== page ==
• 01/24/17: Half the Marathon, Twice the Fun!...
  • 01/11/17: A Day With OHEL to Remember the Love and Sacrifice...
  • 01/09/17: Life; Fully Engaged...
  • 12/29/16: OHEL Celebrates Chanukah with the Amazing Shloime ...
  • 12/6/16: OHEL Breaks New Ground in Confronting Stigma 1,100...
  • 11/6/16: Team OHEL Keeps on Running at TCS NYC Marathon!...
  • 09/28/16: OHEL’s 47th Annual Gala - If OHEL’s Walls Coul...
  • 9/23/2016: OHEL to Temporarily Move Headquarters to Downto...
  • 09/20/16: The Mel and Phyllis Zachter OHEL Institute for Tra...
  • 09/07/16: At Start of New School Year, OHEL’s Dr. Norman B...
  • 08/24/16: OHEL’s Retreat to Bushkill Inn Provides Inspirat...
  • 08/15/16: OHEL Bais Ezra’s East 26th Street Residence Cele...
  • 07/28/16: Camp Kaylie - Reflections of a Past Camper and Fut...
  • 08/1/2016: OHEL Bais Ezra’s Hillcrest Residence Celebrate ...
  • 07/06/2016: Chinuch Comes Alive at Camp Kaylie...
  • 6/20/16: A Tee-rific Day Golfing with OHEL...
  • 06/22/16: Yoni Benedek, Touro Social Work Graduate, Wins OHE...
  • 06/7/16: Mariano Rivera Pitches in for OHEL ...
  • 05/15/16: OHEL’s Second Annual OXC Event at Camp Kaylie ...
  • 6/6/16: OHEL Launching Local Support Groups for Divorced Mot...
  • 6/2/16: Anxiety and Relationships...
  • 6/1/16: OHEL to Significantly Expand Services to Children an...
  • 5/26/16: New Challenges and Changes Facing Millennial Genera...
  • 5/10/16: Exclusive Screening of OHEL’s Rising from Divorc...
  • 4/26/16: OHEL And Kool Kids Bounced Around On Chol Hamoed!...
  • 5/9/16: OHEL’s New Listen for a Change Podcast Series Yiel...
  • 4/15/16: OHEL's Annual Legislative Breakfast Draws Public an...
  • 4/10/16: Canarsie Meets Boro Park For Makeovers and Mingling...
  • 4/13/16: Art Exhibit by Moshe Pollak, OHEL Mental Health Res...
  • 4/3/2016: Children and Families Enjoy OHEL Bais Ezra’s Fam...
  • 7/17/2016 Emotional Intelligence...
  • 1/21/2016 OHEL Hosts First Lady Chirlane McCray...
  • 12/07/15 - OHEL Lights up the Lives of its Children and Fami...
  • 11/11/15 Co-President of OHEL Moishe Hellman is Guest of Hon...
  • 11/10/15Team OHEL Honorees, The Levi Family Personifies Fa...
  • 11/05/15 - Gloria and Harvey Kaylie, Founders of Camp Kaylie...
  • 12/30/15 -NJ Native Bruce Prince to Be Honored at OHEL’s 4...
  • 10/29/15 Rabbi Yaakov and Leah Lehrfield Of Staten Island to...
  • 10/23/15 OHEL Runs Challah Bake in Honor of Shabbos Project...
  • 10/16/15 Message From Rabbi Shalom Rosner On the Situation i...
  • 10/07/15 - Dear Sarah: My daughter still has not found her b...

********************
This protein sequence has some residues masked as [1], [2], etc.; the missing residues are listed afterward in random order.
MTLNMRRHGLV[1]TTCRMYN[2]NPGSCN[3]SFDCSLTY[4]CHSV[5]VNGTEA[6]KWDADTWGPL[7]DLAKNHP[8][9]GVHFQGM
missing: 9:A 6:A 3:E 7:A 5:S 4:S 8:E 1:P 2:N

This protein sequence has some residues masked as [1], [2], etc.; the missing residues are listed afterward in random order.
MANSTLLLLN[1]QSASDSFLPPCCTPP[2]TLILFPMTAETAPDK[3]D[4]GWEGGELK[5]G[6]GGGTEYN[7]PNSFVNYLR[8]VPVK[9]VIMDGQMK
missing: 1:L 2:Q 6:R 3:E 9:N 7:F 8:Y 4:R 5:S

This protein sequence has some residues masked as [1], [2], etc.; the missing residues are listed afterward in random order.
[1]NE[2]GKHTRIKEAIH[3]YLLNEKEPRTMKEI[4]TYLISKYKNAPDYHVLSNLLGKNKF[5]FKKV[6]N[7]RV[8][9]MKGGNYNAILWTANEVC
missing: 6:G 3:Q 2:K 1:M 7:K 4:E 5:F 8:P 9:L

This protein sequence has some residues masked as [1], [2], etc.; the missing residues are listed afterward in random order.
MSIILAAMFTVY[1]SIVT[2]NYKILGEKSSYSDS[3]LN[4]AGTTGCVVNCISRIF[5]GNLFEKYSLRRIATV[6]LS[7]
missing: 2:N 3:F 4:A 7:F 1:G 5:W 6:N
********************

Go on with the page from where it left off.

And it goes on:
• 9/3/15 - OHEL’s Retreat to Bushkill Inn Provides Inspirati...
  • 8/19/15 Chesed Begins at Home Meira (Reinstein) Mintz...
  • 8/10/15 Gloria and Harvey Kaylie Visit Camp Kaylie for Kayli...
  • 8-10-2015 Beyond Comprehension Dr. Norman N. Blumenthal...
  • 07/15/2015 - Double Your Impact...
  • 05/13/15 - Team OHEL Crosses the Finish Line!...
  • 5/13/15 - Sibshops Family Event...
  • 04/28/15 - OHEL & Jewish Family Service of Clifton-Passaic B...
  • 04/28/15 - OHEL Launches New and FREE Parenting Workshops...
  • 4/14/15 - Rav Moshe Lieff and Rabbi Eli Mansour Join OHEL fo...
  • 03/31/15 - NYC First Lady Chirlane McCray Passionately Calls...
  • 03/19/15 - OHEL’s Sibshops Program Hosts Another Successfu...
  • 03/03/15 - OHEL and Task Force Co-Sponsor Important Communit...
  • 02/27/15 - OHEL’S Expansive School Based Services Garner P...
  • 2/26/15 - OHEL Bais Ezra Individuals Celebrate Elisheva’s ...
  • 02/23/15 - DRS Students & OHEL Day Hab Individuals Pack Mish...
  • 02/15/2015 - OHEL Receives Top Scores in Government Regulato...
  • 01/19/15 - OHEL & Jewish Family Service of Clifton-Passaic B...
  • 01/20/15 - Local NJ organizations J-ADD, OHEL, Kaplan JCC on...
  • 01/12/15 - Sibshops Ice Skating Trip Enjoyed by All!...
  • 01/13/15 - OHEL Lights up the Lives of its Children and Fami...
  • 12/15/14 - OHEL New Jersey Hosts Teaneck Training for The Ye...
  • 12/09/14 - OHEL’s Sibshops Training Day...
  • 12/02/14 - Over 1,000 Friends Inspired at OHEL’s 45th Annu...
  • 11/25/14 - OHEL Bais Ezra East 16th St Residence Celebrates ...
  • 11/13/14 - OHEL Hosts Foster Care Information Session Open H...
  • 11/10/14 - OHEL and BoroPark Lumber Recognized for Employmen...
  • 10/28/14 - Join OHEL on Sunday, November 23 as we “Look Ba...
  • 10/23/14 - OHEL Honors our “Angel of Mery” – Miriam Lu...
  • 10/06/14 - Looking Back and Giving Back - Moving Forward Tog...
  • 09/18/14 - OHEL Meets Diverse & Increasing Needs of Northern...
  • 09/03/14 - OHEL’s Retreat to Bushkill Inn Provides Inspira...
  • 9/02/14 - OHEL Launches New School Essay Competition...
  • 08/21/14 - OHEL a Guest at Hamptons Synagogue...
  • 08/21/14 - Robotics “Classes” Sponsored by the Gruss Lif...
  • 08/07/14 - OHEL “Future Leaders” Golf Event...
  • 07/28/14 - Mezuzahs Complete OHEL’s New Kadimah Building...